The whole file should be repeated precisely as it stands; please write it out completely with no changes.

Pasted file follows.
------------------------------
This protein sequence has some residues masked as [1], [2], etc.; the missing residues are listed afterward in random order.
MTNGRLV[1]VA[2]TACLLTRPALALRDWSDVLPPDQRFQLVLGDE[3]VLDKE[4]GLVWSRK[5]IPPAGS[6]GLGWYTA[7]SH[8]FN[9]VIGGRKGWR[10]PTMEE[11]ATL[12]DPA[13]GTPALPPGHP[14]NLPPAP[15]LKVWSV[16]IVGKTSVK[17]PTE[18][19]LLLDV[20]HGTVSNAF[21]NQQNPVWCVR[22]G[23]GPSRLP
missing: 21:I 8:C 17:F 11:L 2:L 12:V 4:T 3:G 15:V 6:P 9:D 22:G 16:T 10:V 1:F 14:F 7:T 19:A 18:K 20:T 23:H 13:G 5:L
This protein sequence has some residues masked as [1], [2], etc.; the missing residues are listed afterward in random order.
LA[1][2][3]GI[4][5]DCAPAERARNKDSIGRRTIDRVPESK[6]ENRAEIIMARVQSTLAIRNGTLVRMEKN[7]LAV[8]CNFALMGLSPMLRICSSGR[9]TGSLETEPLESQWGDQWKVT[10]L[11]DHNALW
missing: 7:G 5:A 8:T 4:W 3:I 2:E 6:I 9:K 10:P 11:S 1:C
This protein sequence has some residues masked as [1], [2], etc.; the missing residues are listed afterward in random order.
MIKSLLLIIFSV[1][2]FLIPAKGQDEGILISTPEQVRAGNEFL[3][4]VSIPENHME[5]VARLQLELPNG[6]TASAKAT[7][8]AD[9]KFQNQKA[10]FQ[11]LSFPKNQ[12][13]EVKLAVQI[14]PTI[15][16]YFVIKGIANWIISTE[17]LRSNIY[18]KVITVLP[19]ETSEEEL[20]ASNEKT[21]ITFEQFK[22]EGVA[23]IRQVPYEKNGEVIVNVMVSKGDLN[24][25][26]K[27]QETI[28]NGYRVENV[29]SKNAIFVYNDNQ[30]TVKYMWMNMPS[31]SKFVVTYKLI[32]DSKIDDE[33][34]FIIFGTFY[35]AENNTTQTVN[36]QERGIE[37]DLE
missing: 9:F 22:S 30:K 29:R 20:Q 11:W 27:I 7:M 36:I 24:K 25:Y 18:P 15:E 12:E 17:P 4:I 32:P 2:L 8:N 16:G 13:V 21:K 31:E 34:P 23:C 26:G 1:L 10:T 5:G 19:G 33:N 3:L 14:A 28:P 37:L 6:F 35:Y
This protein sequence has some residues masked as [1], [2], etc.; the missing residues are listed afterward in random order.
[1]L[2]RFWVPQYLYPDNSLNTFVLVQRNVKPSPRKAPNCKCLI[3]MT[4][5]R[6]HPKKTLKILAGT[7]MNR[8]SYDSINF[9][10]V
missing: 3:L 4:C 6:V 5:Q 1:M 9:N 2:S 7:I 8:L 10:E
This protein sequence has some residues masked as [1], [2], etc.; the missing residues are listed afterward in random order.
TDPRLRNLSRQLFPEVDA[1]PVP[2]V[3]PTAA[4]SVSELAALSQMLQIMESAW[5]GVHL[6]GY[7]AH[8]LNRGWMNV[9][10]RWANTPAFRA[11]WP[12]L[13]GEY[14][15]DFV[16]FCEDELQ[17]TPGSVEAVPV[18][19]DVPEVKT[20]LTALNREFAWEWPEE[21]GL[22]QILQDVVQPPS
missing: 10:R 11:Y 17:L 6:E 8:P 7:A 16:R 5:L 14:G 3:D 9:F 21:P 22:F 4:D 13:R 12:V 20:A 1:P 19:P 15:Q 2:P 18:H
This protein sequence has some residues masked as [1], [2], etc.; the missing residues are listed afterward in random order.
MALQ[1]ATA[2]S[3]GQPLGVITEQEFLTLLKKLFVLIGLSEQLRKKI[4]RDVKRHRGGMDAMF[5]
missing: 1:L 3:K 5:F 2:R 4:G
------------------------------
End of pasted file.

This protein sequence has some residues masked as [1], [2], etc.; the missing residues are listed afterward in random order.
MTNGRLV[1]VA[2]TACLLTRPALALRDWSDVLPPDQRFQLVLGDE[3]VLDKE[4]GLVWSRK[5]IPPAGS[6]GLGWYTA[7]SH[8]FN[9]VIGGRKGWR[10]PTMEE[11]ATL[12]DPA[13]GTPALPPGHP[14]NLPPAP[15]LKVWSV[16]IVGKTSVK[17]PTE[18][19]LLLDV[20]HGTVSNAF[21]NQQNPVWCVR[22]G[23]GPSRLP
missing: 21:I 8:C 17:F 11:L 2:L 12:V 4:T 3:G 15:V 6:P 9:D 22:G 16:T 10:V 1:F 14:F 7:T 19:A 18:K 20:T 23:H 13:G 5:L
This protein sequence has some residues masked as [1], [2], etc.; the missing residues are listed afterward in random order.
LA[1][2][3]GI[4][5]DCAPAERARNKDSIGRRTIDRVPESK[6]ENRAEIIMARVQSTLAIRNGTLVRMEKN[7]LAV[8]CNFALMGLSPMLRICSSGR[9]TGSLETEPLESQWGDQWKVT[10]L[11]DHNALW
missing: 7:G 5:A 8:T 4:W 3:I 2:E 6:I 9:K 10:P 11:S 1:C
This protein sequence has some residues masked as [1], [2], etc.; the missing residues are listed afterward in random order.
MIKSLLLIIFSV[1][2]FLIPAKGQDEGILISTPEQVRAGNEFL[3][4]VSIPENHME[5]VARLQLELPNG[6]TASAKAT[7][8]AD[9]KFQNQKA[10]FQ[11]LSFPKNQ[12][13]EVKLAVQI[14]PTI[15][16]YFVIKGIANWIISTE[17]LRSNIY[18]KVITVLP[19]ETSEEEL[20]ASNEKT[21]ITFEQFK[22]EGVA[23]IRQVPYEKNGEVIVNVMVSKGDLN[24][25][26]K[27]QETI[28]NGYRVENV[29]SKNAIFVYNDNQ[30]TVKYMWMNMPS[31]SKFVVTYKLI[32]DSKIDDE[33][34]FIIFGTFY[35]AENNTTQTVN[36]QERGIE[37]DLE
missing: 9:F 22:S 30:K 29:R 20:Q 11:W 27:I 7:M 36:I 24:K 25:Y 18:P 15:E 12:E 17:P 4:I 32:P 2:L 8:N 16:G 13:V 21:K 31:E 34:P 23:C 26:G 1:L 10:T 5:G 19:G 33:N 3:L 14:A 28:P 37:L 6:F 35:Y
This protein sequence has some residues masked as [1], [2], etc.; the missing residues are listed afterward in random order.
[1]L[2]RFWVPQYLYPDNSLNTFVLVQRNVKPSPRKAPNCKCLI[3]MT[4][5]R[6]HPKKTLKILAGT[7]MNR[8]SYDSINF[9][10]V
missing: 3:L 4:C 6:V 5:Q 1:M 9:N 2:S 7:I 8:L 10:E
This protein sequence has some residues masked as [1], [2], etc.; the missing residues are listed afterward in random order.
TDPRLRNLSRQLFPEVDA[1]PVP[2]V[3]PTAA[4]SVSELAALSQMLQIMESAW[5]GVHL[6]GY[7]AH[8]LNRGWMNV[9][10]RWANTPAFRA[11]WP[12]L[13]GEY[14][15]DFV[16]FCEDELQ[17]TPGSVEAVPV[18][19]DVPEVKT[20]LTALNREFAWEWPEE[21]GL[22]QILQDVVQPPS
missing: 10:R 11:Y 17:L 6:E 8:P 7:A 16:R 5:L 14:G 3:D 9:F 21:P 22:F 4:D 13:R 12:V 20:A 1:P 19:P 15:Q 2:P 18:H
This protein sequence has some residues masked as [1], [2], etc.; the missing residues are listed afterward in random order.
MALQ[1]ATA[2]S[3]GQPLGVITEQEFLTLLKKLFVLIGLSEQLRKKI[4]RDVKRHRGGMDAMF[5]
missing: 1:L 3:K 5:F 2:R 4:G